Dale Farm reports 19% jump in pre-tax profits to £12m
North’s largest farmer-owned dairy co-op says it achieved very positive results despite ‘big distraction’ of Brexit
A Dale Farm production line. The latest accounts show the co-op grew its group operating profit by 18% to £14.3m
Dale Farm, the North’s largest farmer-owned dairy co-op, has reported a 19 per cent jump in pre-tax profits to £12 million (€13.3m) in its latest financial accounts despite the “big distraction of Brexit”.
Nick Whelan, group chief executive of Dale Farm, said the co-op, which is made up of more than 1,300 dairy farmers across the North, England and Scotland, also grew its turnover by 5.6 per cent in the 12 months to March of this year to £509 million.
It marks the fourth consecutive year of solid growth for the co-op, and Mr Whelan said one of the factors behind its success has been its approach to “managing” the inherent volatility in the sector.
“Volatility is a big issue in the dairy sector – both in terms of the supply chain and at farm level it’s massive, and in the last three to four years we have worked very hard to support our farmer owners.
“We’ve strengthened our balance sheet, and we paid the leading milk price as per the 12-month rolling milk price league in Northern Ireland throughout this past financial year.”
The latest set of accounts also show Dale Farm grew its group operating profit by 18 per cent to £14.3 million, while EBITDA also jumped by 15 per cent to £20.9 million.
Mr Whelan said the “hugely positive” results were achieved despite the “big distraction of Brexit”.
“I’ve been very vocal that I believe a no-deal Brexit is a disaster, not just for the agriculture sector in Northern Ireland but for Ireland and the whole of the UK. My challenge over the last year has been to convince some farmers that Brexit is not good for you – half of our members get it, half don’t.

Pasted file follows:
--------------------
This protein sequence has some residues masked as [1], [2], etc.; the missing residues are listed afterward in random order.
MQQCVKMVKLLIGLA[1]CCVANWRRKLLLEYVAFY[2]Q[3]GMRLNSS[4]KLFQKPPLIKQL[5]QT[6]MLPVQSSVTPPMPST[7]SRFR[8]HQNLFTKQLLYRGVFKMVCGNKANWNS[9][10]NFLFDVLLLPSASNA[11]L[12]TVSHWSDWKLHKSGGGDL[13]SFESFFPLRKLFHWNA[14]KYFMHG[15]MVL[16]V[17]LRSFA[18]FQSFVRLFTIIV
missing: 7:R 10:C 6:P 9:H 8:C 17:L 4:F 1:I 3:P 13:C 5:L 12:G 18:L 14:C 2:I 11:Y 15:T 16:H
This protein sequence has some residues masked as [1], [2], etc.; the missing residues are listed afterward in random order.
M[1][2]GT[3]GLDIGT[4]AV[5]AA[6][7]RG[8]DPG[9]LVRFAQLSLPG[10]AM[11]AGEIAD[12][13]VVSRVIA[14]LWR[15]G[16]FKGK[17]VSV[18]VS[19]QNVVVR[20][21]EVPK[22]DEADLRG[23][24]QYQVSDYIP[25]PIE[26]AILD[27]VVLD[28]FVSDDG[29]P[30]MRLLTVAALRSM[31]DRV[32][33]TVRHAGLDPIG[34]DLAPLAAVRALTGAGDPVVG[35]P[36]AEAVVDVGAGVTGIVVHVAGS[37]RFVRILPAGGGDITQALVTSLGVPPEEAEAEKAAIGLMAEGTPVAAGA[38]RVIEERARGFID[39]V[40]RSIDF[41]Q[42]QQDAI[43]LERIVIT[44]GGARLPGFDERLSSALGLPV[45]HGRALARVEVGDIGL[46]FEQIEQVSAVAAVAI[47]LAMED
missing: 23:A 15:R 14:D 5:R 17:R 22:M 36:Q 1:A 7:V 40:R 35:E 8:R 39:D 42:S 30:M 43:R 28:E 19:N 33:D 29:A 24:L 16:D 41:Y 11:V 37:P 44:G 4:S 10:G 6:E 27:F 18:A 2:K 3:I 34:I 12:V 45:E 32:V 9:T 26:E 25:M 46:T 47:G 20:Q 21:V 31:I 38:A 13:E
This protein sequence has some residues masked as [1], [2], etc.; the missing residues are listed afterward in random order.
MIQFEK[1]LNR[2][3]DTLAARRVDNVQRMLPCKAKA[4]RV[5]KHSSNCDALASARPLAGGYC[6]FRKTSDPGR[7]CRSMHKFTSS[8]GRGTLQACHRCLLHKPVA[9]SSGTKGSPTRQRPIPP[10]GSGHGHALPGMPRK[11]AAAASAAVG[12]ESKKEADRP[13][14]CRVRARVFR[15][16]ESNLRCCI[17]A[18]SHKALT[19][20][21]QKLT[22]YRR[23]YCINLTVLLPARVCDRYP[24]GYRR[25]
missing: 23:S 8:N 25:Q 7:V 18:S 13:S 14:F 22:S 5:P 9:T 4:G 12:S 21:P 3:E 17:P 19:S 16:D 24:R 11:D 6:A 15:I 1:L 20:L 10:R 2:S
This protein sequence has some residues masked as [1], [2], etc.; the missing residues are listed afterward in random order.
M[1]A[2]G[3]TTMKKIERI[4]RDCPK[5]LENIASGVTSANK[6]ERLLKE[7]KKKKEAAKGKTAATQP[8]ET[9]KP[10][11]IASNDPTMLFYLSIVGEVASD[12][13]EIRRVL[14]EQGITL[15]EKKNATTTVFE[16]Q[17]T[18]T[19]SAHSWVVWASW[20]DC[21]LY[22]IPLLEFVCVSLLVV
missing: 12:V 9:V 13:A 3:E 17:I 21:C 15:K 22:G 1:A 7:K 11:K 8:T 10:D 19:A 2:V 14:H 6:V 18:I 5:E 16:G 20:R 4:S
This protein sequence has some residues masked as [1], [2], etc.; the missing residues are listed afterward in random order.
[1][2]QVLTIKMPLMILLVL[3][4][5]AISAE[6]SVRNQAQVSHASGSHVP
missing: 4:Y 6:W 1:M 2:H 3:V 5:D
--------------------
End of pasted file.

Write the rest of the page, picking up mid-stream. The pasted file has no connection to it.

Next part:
“If there is no deal it will be very hard to plan. I believe we have massive opportunities for growth, particularly because there is a growing consumer trend to connect with real supply chains – to know exactly where the product is coming from and that is great for us.”
But he believes that in general “Brexit is bad news” because it may already be casting a shadow over potential opportunities for the North’s agricultural sector.
Last year Dale Farm won a contract with Lidl to supply cheddar cheese to 8,000 stores in 22 countries. It was the largest single deal that the retail group has agreed with a Northern Ireland agri-food company to date.
Yet Brexit could put this kind of partnership in jeopardy for the likes of Dale Farm and other companies in the North if the UK were to crash out of the EU without a deal in October.
Mr Whelan said over the last four years Dale Farm has invested £30.2 million in its facilities and operations and in the latest set of accounts the co-op has reported a 15.8 per cent group Return on Capital Employed.
According to the group chief executive Dale Farm’s long-term focus will remain unchanged regardless of what the outcome may be with Brexit.
“Our co-operative ethos is underpinned by a long-term vision to support dairy farming across Northern Ireland and Great Britain, and that will remain the driving force behind our development going forward.
“This ethos has attracted a significant number of new members and suppliers over the past financial year, with growth of over 7 per cent in our milk pool,” Mr Whelan said.